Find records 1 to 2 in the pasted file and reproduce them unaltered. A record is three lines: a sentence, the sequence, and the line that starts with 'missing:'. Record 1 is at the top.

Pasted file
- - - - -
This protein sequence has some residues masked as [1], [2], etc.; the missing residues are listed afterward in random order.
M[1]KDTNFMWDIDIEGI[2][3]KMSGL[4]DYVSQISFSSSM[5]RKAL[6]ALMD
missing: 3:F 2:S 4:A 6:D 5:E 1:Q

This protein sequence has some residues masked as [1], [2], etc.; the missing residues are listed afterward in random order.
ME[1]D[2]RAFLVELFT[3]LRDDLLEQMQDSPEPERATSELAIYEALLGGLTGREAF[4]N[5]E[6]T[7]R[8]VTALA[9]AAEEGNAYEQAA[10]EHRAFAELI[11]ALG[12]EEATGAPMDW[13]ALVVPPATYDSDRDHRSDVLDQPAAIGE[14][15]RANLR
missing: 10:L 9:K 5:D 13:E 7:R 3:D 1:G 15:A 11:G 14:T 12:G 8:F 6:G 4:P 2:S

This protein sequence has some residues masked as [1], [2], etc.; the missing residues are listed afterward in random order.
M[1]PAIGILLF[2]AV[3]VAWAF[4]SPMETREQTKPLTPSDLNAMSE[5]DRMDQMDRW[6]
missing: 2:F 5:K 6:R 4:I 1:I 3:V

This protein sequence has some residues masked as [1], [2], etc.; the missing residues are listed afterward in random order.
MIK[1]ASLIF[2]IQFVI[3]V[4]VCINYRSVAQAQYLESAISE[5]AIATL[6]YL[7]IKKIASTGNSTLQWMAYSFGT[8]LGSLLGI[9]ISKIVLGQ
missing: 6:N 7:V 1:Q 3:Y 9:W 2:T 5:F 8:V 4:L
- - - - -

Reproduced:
This protein sequence has some residues masked as [1], [2], etc.; the missing residues are listed afterward in random order.
M[1]KDTNFMWDIDIEGI[2][3]KMSGL[4]DYVSQISFSSSM[5]RKAL[6]ALMD
missing: 3:F 2:S 4:A 6:D 5:E 1:Q

This protein sequence has some residues masked as [1], [2], etc.; the missing residues are listed afterward in random order.
ME[1]D[2]RAFLVELFT[3]LRDDLLEQMQDSPEPERATSELAIYEALLGGLTGREAF[4]N[5]E[6]T[7]R[8]VTALA[9]AAEEGNAYEQAA[10]EHRAFAELI[11]ALG[12]EEATGAPMDW[13]ALVVPPATYDSDRDHRSDVLDQPAAIGE[14][15]RANLR
missing: 10:L 9:K 5:D 13:E 7:R 3:D 1:G 15:A 11:G 14:T 12:G 8:F 6:G 4:P 2:S